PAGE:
separate kingdom. Fungi are the culmination of a major direction in evolution
distinctly different from that of plants or animals ; this evolutionary line
was established by organisms whose nutrition was based on absorption of organic
matter. Fungi are among the most widely distributed organisms on Earth and are
of great importance. The fungi include yeasts, rusts, smuts, mildews, molds,
mushrooms, and others. Many fungi are free-living in soil or water; others form
parasitic or symbiotic relationships with plants or animals, respectively.
(Slime molds, straddling the animal and plant worlds, are treated in the
article PROTISTS.) The mushrooms, by no means the most numerous or economically
significant of the fungi, are the most conspicuous members of the group; thus,
the Latin word for mushroom, fungus (plural fungi), has come to stand for the
whole group. Similarly, the study of fungi is known as mycology a broad
application of the Greek word for mushroom, mykes. Fungi other than mushrooms
are sometimes collectively called molds, although this term is better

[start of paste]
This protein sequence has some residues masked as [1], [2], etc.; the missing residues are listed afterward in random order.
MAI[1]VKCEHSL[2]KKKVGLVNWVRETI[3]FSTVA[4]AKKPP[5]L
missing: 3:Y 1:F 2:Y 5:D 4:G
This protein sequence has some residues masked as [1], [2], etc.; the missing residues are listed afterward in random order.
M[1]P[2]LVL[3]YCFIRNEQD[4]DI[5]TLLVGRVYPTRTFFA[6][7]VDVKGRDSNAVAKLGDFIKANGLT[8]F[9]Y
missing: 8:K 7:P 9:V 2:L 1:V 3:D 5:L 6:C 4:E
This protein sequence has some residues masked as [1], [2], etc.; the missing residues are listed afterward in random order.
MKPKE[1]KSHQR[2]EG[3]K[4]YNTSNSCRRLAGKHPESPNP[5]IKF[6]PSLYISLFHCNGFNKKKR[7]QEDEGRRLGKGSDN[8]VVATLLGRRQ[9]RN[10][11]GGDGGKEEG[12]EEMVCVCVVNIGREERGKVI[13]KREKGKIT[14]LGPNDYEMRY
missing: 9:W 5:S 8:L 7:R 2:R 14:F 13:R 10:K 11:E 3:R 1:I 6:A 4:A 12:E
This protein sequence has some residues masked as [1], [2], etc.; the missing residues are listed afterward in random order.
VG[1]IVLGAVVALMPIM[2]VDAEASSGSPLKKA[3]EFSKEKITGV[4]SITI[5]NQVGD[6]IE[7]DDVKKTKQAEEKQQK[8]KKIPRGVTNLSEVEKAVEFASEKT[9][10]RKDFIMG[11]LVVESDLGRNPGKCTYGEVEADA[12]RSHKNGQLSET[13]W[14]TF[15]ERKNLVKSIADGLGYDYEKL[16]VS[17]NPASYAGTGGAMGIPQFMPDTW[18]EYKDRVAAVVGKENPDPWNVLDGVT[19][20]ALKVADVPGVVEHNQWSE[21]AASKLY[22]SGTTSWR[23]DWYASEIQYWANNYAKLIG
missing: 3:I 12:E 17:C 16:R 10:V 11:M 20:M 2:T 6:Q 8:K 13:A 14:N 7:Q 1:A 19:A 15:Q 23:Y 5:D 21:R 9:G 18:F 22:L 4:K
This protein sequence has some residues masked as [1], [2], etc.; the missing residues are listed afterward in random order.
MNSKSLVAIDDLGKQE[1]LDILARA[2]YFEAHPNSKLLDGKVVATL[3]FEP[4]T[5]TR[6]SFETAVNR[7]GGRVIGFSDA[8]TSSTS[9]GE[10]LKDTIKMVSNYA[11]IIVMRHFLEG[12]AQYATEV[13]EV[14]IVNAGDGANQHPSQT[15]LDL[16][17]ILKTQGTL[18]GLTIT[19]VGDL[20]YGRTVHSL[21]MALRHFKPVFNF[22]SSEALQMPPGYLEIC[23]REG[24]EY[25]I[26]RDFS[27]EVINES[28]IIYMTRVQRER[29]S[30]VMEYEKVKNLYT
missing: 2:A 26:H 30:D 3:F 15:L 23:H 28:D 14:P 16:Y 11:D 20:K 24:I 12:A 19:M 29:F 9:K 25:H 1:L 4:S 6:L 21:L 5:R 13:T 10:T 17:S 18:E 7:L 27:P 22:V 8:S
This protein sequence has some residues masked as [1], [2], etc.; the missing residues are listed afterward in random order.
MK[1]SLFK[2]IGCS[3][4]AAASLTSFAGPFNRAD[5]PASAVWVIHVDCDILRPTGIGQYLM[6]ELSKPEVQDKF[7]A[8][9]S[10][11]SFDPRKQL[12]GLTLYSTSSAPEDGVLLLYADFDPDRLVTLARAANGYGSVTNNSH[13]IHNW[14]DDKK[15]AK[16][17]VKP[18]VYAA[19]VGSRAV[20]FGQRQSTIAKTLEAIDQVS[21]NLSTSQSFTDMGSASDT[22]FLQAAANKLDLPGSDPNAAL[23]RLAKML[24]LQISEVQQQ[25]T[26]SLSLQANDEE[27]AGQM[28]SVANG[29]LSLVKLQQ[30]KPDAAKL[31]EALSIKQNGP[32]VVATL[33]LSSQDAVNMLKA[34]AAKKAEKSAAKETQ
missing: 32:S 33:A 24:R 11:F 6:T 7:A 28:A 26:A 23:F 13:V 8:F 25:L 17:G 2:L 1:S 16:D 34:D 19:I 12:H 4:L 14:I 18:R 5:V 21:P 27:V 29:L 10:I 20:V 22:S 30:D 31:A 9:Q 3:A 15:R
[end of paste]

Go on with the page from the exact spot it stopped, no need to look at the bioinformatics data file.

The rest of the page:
restricted to fungi of the sort represented by bread mold."
33. The meaning of the word 'of' used in an item in a fiscal statute must be
considered having regard to the intention of the maker thereof. The court
shall, for the said purpose, put itself in the chair of the legislature. It
would presume the 'legislation' to be reasonable.
34. The Executive Act of issuing a notification is a legislative action. The
authorities are supposed to know the meaning of the word used therein.
'Yeast', admittedly, has a chemical composition. It has a chemical formula.
It was accepted to be a chemical by the assessing authority for a long time. It
not only takes within its sweep as to what it would be, but what it can be or
what it does.
35. The Kerala High Court itself opined that any substance obtained by using
a chemical substance can also be termed as "a chemical".
36. For the purpose of determining the question, the chemical composition of
yeast is relevant. Determination of and what is there in 'yeast' would also be
37. No test laid down by this Court i.e. common parlance test or user test
or any other test can be said to be decisive in a situation of this nature.
The word used in the statute, it is well settled, must take its colour from
the object it seeks to achieve.
38. The High Court as also Mr. Kishan Venugopal has placed strong reliance
on the decision of this Court in Rallis India Ltd. vs. State of Tamil Nadu :